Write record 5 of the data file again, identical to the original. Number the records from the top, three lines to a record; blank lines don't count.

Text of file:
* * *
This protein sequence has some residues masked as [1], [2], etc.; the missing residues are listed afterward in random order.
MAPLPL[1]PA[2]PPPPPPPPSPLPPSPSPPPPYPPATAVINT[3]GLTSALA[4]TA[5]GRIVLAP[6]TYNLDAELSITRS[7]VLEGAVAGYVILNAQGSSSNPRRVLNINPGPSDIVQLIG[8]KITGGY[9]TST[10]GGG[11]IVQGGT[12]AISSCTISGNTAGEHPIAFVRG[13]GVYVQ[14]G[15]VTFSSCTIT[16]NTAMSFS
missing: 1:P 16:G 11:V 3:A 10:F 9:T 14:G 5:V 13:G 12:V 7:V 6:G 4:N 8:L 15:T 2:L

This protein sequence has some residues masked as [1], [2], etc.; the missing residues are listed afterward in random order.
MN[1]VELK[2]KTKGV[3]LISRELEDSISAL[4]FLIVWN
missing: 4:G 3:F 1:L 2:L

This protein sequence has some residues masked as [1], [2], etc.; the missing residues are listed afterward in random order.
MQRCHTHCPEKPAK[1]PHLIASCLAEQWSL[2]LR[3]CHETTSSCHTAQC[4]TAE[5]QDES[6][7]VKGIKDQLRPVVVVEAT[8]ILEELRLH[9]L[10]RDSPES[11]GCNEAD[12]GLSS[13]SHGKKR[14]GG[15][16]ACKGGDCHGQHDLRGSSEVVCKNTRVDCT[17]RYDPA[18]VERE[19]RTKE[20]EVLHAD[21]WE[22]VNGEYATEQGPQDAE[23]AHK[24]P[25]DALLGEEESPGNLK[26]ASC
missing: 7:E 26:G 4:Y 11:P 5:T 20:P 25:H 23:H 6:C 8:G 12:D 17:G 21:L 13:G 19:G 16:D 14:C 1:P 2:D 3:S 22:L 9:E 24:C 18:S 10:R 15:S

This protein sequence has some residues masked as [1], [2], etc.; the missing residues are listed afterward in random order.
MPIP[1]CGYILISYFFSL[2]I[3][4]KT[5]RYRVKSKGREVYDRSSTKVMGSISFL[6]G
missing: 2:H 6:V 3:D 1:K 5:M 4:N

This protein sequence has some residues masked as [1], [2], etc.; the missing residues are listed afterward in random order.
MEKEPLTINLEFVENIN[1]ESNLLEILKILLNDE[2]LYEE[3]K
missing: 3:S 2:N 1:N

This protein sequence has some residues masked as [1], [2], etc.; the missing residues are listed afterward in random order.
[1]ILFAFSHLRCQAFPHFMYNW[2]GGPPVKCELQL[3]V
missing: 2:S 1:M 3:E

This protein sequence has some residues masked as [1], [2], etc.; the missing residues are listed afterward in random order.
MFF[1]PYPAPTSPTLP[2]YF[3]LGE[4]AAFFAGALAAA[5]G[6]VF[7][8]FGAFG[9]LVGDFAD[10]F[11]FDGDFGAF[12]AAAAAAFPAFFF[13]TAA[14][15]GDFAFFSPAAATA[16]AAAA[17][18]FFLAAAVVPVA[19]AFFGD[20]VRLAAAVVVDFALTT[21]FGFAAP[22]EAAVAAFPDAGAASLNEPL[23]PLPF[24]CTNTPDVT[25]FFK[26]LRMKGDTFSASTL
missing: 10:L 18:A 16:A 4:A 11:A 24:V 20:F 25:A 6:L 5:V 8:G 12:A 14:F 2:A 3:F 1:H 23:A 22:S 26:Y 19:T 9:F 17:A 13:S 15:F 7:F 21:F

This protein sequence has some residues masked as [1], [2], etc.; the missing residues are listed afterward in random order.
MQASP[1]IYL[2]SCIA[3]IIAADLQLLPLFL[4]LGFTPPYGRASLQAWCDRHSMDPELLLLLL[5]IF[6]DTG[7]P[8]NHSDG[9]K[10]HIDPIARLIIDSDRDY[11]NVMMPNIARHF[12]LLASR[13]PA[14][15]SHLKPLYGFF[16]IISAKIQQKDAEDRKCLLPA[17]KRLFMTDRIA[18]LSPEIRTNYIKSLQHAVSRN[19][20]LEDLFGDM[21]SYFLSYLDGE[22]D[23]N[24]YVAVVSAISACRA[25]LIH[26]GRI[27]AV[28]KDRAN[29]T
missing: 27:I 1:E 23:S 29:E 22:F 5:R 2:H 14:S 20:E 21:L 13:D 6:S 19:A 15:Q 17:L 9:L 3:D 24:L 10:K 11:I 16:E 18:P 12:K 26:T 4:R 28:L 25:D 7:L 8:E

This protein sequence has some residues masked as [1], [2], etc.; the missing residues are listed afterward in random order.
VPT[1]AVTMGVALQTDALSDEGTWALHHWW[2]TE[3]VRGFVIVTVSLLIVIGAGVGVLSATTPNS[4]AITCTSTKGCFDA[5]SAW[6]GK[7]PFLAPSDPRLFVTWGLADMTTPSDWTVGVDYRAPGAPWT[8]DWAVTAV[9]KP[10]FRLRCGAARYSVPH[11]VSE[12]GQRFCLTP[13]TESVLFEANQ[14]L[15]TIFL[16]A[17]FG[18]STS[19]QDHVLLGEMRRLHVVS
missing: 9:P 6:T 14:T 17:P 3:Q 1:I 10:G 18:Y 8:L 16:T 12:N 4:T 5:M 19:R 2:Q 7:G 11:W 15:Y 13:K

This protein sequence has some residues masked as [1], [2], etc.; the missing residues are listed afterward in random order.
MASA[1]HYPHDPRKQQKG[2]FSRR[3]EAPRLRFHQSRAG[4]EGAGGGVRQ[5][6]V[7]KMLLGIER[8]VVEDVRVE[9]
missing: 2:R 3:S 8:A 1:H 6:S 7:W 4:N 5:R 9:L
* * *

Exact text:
This protein sequence has some residues masked as [1], [2], etc.; the missing residues are listed afterward in random order.
MEKEPLTINLEFVENIN[1]ESNLLEILKILLNDE[2]LYEE[3]K
missing: 3:S 2:N 1:N